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Leukemia

The information on this page was reviewed and approved by
Maurie Markman, MD, President, Medicine & Science at CTCA.

This page was updated on December 21, 2021.

Leukemia is the 10th-most common cancer diagnosed in the United States. But leukemia isn’t just one disease—many types of leukemia originate in different parts of the blood stream and affect different types of blood cells. Also, some leukemias are regarded as acute, meaning they may require aggressive treatments. Others are considered chronic, which means they are slow to develop and may require a less aggressive treatment plan.

No leukemia patient is the same. Get personalized treatment.

Considering the complexities of leukemia, it is important to consult with an experienced team of doctors and clinicians trained to accurately diagnose the disease and develop a treatment plan tailored to your needs.

At Cancer Treatment Centers of America® (CTCA), our medical oncologists, hematologist-oncologists and other experts have years of experience delivering the standard-of-care and precision cancer treatments available to treat leukemia. Our whole-person care model is also designed to support patients throughout their treatment journey, offering supportive care services to help them manage side effects, such as pain, fatigue and weight loss, and maintain their quality of life.

This overview will cover the basic facts about leukemia, including:

If you believe you may be experiencing symptoms of leukemia and want to schedule an appointment for diagnostic testing, or if you’re interested in a second opinion for your leukemia diagnosis and treatment plan, call us or chat online with a member of our team.

What causes leukemia?

Who gets leukemia?

In the United States, an estimated 61,090 Americans will be diagnosed with leukemia in 2021, according to the American Cancer Society. Leukemia is diagnosed more often in men than in women. Although people of any age can develop the disease, it is common in adults over 65 years old.

Stephen Hook

Stephen H.

Hodgkin Lymphoma

"There is so much more to the experience of CTCA than just the treatment. Some people have asked me why I travel for treatment, why I don’t just go somewhere local. Doesn’t it make life complicated? No, it doesn’t. CTCA takes the worry away. Scheduling, appointments, all of these details are taken care of. My response when people ask me about the inconvenience of traveling for treatment is that all I need to do is get there and get myself home. CTCA takes care of everything else."

MORE ABOUT STEPHEN

More About STEPHEN

Types of leukemia

Leukemia is categorized by the type of white blood cells affected and by how quickly the disease grows.

Types of leukemia include:

  • Acute lymphocytic leukemia (ALL), also known as acute lymphoblastic leukemia, affects the blood and bone marrow, and progresses rapidly.
  • Acute myeloid leukemia (AML), also known as acute myelogenous leukemia, acute myeloblastic leukemia, acute granulocytic leukemia or acute nonlymphocytic leukemia, affects the blood and bone marrow, and progresses rapidly.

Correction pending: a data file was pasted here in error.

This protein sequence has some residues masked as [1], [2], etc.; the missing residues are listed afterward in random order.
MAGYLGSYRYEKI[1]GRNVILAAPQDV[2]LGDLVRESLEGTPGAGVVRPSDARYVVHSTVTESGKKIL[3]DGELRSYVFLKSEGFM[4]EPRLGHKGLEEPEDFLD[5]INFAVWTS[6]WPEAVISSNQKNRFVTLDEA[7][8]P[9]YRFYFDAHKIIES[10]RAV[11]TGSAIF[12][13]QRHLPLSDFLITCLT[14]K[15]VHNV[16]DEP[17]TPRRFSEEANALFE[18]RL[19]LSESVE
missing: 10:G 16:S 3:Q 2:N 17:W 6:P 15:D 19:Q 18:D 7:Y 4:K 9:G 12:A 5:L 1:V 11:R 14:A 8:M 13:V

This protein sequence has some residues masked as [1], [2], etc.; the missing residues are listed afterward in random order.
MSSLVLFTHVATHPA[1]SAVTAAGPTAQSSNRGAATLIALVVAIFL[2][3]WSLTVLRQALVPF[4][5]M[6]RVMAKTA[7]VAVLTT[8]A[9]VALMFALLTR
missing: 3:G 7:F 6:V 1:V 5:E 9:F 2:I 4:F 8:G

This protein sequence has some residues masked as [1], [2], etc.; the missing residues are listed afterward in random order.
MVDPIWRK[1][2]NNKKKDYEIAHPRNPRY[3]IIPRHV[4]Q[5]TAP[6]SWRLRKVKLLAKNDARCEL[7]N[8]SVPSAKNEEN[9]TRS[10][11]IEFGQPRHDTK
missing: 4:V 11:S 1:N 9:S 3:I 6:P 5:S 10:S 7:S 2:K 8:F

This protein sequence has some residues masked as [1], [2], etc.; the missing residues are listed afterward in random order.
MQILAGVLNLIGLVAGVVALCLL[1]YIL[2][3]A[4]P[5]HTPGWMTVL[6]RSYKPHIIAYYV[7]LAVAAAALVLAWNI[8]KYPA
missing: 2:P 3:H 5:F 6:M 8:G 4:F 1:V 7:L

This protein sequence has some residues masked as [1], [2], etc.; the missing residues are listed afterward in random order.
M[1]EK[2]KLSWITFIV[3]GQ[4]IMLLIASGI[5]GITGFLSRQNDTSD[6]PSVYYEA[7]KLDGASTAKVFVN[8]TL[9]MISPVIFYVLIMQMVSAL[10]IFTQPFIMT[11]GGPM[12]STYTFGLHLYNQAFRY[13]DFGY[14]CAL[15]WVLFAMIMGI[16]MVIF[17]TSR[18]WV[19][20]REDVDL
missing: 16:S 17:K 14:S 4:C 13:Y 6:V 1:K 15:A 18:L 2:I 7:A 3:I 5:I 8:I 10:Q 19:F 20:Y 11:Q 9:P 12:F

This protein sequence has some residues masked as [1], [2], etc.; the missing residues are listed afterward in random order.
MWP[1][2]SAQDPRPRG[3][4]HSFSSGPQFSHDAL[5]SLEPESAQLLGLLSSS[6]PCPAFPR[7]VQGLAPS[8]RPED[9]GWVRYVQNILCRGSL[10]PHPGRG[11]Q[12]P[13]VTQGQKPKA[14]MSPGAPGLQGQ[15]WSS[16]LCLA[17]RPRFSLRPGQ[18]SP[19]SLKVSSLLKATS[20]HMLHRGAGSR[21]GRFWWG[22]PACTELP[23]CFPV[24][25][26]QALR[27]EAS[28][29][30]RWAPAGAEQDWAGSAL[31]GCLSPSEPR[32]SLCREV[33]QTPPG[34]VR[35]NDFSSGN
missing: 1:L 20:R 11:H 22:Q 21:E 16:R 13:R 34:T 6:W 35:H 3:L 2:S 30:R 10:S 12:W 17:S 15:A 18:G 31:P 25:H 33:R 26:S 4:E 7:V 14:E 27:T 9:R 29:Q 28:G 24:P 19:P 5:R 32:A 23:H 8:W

• Chronic lymphocytic leukemia (CLL) typically grows slowly, beginning in the lymphocytes of the bone marrow and then spreading to the blood.
  • Chronic myeloid leukemia (CML), also known as chronic myelogenous leukemia, begins in the blood-forming cells of the bone marrow and then spreads to the blood.
  • Hairy cell leukemia (HCL) is rare and progresses slowly, developing when bone marrow makes too many B cells.
  • Myelodysplastic syndromes (MDS) are related diseases that develop when the bone marrow produces too few functioning red blood cells, white blood cells or platelets, or any combination of the three.

Learn more about leukemia types

Symptoms of leukemia

Diagnosing leukemia

Diagnosing leukemia generally involves examining cells from the blood and bone marrow. Diagnostic tests for leukemia often include:

Learn more about diagnosing leukemia

Leukemia treatment options

CTCA approach to helping you maintain your quality of life

At CTCA, we treat leukemia with standard-of-care and evidence-based treatments and technology, while also helping patients maintain their quality of life with an integrative, whole-person approach to care.

The symptoms of leukemia, such as fatigue, loss of appetite and bone or joint pain, and the side effects of treatment may require supportive care to help you maintain your strength and quality of life. At CTCA, a multidisciplinary team of cancer experts will work together t treat the disease while also offering a variety of supportive care therapies to help you manage your side effects, so you can feel better while getting better.

Because your care team works all under one roof, you have access to a team of physicians, practitioners and support staff who can tailor treatments and supportive therapies to your specific needs, in real time, collaborating on any adjustments needed to your care plan

Supportive care

Supportive care therapies that may be recommended to help patients with leukemia stay strong and maintain their quality of life include:

nutrition

​Nutritional support

Every patient has the option of meeting with a registered dietitian.

mind_body

Behavioral health

​Our behavioral health support program is designed to support you and your caregivers before, during and after cancer treatment.

accupuncture

​Pain management

Pain management is a branch of medicine focused on reducing pain and improving quality of life through an integrative approach to care.

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